Italy With Kids, Second Edition

by Barbara Pape (Author), Michael Calabrese (Author)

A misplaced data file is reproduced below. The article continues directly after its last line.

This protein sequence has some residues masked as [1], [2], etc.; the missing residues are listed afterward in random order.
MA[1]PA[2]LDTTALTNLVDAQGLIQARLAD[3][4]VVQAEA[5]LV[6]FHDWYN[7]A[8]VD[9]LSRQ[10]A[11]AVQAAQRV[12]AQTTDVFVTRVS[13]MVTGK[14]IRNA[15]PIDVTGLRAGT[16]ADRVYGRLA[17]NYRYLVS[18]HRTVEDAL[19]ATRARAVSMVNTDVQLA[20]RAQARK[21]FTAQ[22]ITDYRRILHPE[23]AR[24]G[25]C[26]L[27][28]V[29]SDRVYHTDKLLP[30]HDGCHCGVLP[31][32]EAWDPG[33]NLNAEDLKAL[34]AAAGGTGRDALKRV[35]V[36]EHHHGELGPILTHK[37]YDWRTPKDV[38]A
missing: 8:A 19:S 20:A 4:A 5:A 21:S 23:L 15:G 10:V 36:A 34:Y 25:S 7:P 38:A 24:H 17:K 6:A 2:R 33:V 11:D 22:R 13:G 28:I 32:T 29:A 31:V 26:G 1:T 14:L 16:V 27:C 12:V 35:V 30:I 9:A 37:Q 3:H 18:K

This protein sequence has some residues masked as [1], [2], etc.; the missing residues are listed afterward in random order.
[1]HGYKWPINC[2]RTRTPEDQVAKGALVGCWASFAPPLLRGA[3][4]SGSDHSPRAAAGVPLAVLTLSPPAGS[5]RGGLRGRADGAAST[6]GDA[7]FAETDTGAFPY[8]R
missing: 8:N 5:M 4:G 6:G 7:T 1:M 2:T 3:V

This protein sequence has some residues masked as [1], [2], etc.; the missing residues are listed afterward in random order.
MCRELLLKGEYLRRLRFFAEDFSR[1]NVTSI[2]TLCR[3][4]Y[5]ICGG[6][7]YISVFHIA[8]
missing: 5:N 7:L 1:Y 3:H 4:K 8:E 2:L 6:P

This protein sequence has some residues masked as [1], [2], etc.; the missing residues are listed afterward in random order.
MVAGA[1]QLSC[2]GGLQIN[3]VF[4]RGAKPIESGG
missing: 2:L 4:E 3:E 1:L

Amazon Reader’s Review: “Thank you, Barbara and Michael Pape, for doing the research and sharing your insights in this book that was constantly at my side during our recent trip. We read, and carried along, a few of the best guidebooks recommended, but Italy with Kids is the one that was the most helpful. First, the book reveals information about many places and activities that we would never have found on our own. For example, instead of carting the kids through Milan, we chose instead to visit Vinci based on the authors’ discussion of this tiny town nestled in Tuscany where da Vinci was raised. Our visit to the Museo de Leonardino, housed in an old castle in Vinci, was enchanting to the kids who could come up very close to many of da Vinci’s inventions and notes. The museum was small, extremely child-friendly, and best of all – uncrowded (and for Italy in June that is rare indeed). There are numerous other examples like this, and the section on Tuscany where we were based for much of our trip is outstanding. What other book mentions Snoopy’s, a terrific gelateria in Cortona? Our 7-year-old had the important task of “rating” the gelatos we tasted in Italy, and found this one among his favorites. The book mentions the best gelato shops in many towns, a welcome treat after a day of sight-seeing and hiking up and down the steep streets. Unlike many other guidebooks, such small details as Pinky the cat who resides in the Fortress at Sirmione on Lake Garda were mentioned, and really drew the kids’ attention. Of course, as soon as we arrived at the entrance, they asked where Pinky could be found and spent a good part of this visit entertaining the good-tempered feline, allowing us to spend some time enjoying the views and reflecting on the history of this intriguing fortress. In fact, I doubt whether we would have spent time at Garda at all if we hadn’t read the book, heading instead for the more popular Lake Como on which most other guidebooks focus. Just as the Papes’ noted, we were among the only American tourists in Sirmione, and we enjoyed several days with Italian, German and other European families. What the book says is exactly what you will find, and its descriptions go well beyond what other guidebooks typically provide. In summary, this book is an outstanding resource for anyone traveling with kids…or who is a kid at heart. I am now waiting for books to be written on traveling with kids to other European countries. They will have a tough act to follow.”